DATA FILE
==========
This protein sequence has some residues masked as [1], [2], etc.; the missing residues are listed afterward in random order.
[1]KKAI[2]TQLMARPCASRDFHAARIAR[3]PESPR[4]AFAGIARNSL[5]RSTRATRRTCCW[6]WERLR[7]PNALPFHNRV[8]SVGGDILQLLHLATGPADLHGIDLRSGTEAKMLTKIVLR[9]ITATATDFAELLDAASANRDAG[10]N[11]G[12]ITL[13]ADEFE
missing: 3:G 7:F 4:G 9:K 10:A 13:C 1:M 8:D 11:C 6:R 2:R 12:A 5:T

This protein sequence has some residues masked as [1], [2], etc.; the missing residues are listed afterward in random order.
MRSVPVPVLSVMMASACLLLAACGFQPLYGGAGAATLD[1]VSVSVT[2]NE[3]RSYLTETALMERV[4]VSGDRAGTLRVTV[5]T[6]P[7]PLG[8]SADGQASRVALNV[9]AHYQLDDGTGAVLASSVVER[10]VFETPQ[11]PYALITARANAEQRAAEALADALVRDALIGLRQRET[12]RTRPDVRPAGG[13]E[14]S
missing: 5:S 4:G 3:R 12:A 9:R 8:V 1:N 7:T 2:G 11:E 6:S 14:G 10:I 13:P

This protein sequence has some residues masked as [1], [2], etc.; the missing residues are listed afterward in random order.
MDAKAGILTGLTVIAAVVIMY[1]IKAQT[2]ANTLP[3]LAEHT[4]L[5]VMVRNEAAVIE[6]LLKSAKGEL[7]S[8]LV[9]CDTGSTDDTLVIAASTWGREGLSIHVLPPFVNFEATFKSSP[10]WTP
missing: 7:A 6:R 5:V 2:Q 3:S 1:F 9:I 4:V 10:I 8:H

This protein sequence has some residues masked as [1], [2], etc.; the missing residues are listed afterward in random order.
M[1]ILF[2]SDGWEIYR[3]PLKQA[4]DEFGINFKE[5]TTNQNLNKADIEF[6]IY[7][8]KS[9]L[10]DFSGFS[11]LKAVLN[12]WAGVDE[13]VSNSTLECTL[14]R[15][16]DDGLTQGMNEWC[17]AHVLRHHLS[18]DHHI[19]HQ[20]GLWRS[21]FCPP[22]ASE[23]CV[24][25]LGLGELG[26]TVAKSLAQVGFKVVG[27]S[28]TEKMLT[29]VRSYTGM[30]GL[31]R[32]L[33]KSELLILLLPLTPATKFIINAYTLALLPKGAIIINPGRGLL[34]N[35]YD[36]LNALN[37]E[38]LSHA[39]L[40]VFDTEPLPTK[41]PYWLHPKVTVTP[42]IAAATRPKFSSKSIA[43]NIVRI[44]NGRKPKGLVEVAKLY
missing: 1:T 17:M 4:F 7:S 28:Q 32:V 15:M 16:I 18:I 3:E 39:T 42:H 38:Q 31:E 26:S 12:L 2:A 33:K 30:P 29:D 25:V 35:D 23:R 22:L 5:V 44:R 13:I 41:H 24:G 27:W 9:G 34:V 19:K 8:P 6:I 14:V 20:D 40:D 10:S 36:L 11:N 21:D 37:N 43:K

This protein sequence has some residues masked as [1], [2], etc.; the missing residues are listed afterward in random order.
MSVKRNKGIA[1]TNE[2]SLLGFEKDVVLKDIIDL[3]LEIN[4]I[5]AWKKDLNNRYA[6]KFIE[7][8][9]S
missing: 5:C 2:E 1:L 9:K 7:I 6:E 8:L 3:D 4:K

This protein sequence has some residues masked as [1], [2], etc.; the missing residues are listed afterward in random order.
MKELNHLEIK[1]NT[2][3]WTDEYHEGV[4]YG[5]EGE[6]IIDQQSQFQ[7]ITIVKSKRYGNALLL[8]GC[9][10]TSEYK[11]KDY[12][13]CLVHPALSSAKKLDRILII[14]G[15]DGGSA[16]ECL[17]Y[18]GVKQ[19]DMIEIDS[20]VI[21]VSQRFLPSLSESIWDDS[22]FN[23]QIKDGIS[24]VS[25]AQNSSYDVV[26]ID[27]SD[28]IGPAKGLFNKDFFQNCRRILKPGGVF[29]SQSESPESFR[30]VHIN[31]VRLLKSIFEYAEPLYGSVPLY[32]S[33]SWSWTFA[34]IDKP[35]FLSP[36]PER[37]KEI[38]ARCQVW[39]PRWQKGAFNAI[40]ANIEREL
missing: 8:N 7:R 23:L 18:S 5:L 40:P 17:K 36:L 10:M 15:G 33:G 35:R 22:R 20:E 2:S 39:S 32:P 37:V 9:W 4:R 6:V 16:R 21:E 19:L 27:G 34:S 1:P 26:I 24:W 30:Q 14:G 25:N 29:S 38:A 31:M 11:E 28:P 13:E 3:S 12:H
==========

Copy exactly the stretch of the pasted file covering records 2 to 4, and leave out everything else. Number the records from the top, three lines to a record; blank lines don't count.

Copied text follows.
This protein sequence has some residues masked as [1], [2], etc.; the missing residues are listed afterward in random order.
MRSVPVPVLSVMMASACLLLAACGFQPLYGGAGAATLD[1]VSVSVT[2]NE[3]RSYLTETALMERV[4]VSGDRAGTLRVTV[5]T[6]P[7]PLG[8]SADGQASRVALNV[9]AHYQLDDGTGAVLASSVVER[10]VFETPQ[11]PYALITARANAEQRAAEALADALVRDALIGLRQRET[12]RTRPDVRPAGG[13]E[14]S
missing: 5:S 4:G 3:R 12:A 9:R 8:V 1:N 7:T 2:G 11:E 6:S 14:G 10:I 13:P

This protein sequence has some residues masked as [1], [2], etc.; the missing residues are listed afterward in random order.
MDAKAGILTGLTVIAAVVIMY[1]IKAQT[2]ANTLP[3]LAEHT[4]L[5]VMVRNEAAVIE[6]LLKSAKGEL[7]S[8]LV[9]CDTGSTDDTLVIAASTWGREGLSIHVLPPFVNFEATFKSSP[10]WTP
missing: 7:A 6:R 5:V 2:Q 3:S 1:F 9:I 4:V 10:I 8:H

This protein sequence has some residues masked as [1], [2], etc.; the missing residues are listed afterward in random order.
M[1]ILF[2]SDGWEIYR[3]PLKQA[4]DEFGINFKE[5]TTNQNLNKADIEF[6]IY[7][8]KS[9]L[10]DFSGFS[11]LKAVLN[12]WAGVDE[13]VSNSTLECTL[14]R[15][16]DDGLTQGMNEWC[17]AHVLRHHLS[18]DHHI[19]HQ[20]GLWRS[21]FCPP[22]ASE[23]CV[24][25]LGLGELG[26]TVAKSLAQVGFKVVG[27]S[28]TEKMLT[29]VRSYTGM[30]GL[31]R[32]L[33]KSELLILLLPLTPATKFIINAYTLALLPKGAIIINPGRGLL[34]N[35]YD[36]LNALN[37]E[38]LSHA[39]L[40]VFDTEPLPTK[41]PYWLHPKVTVTP[42]IAAATRPKFSSKSIA[43]NIVRI[44]NGRKPKGLVEVAKLY
missing: 1:T 17:M 4:F 7:S 28:Q 32:V 15:M 16:I 18:I 3:E 39:T 42:H 38:Q 31:E 26:S 12:L 2:A 33:K 30:P 29:D 25:V 35:D 23:R 22:L 5:V 44:R 13:I 41:H 24:G 27:W 9:G 34:V 19:K 8:P 6:I 14:V 20:D 40:D 10:S 36:L 11:N 21:D 37:N 43:K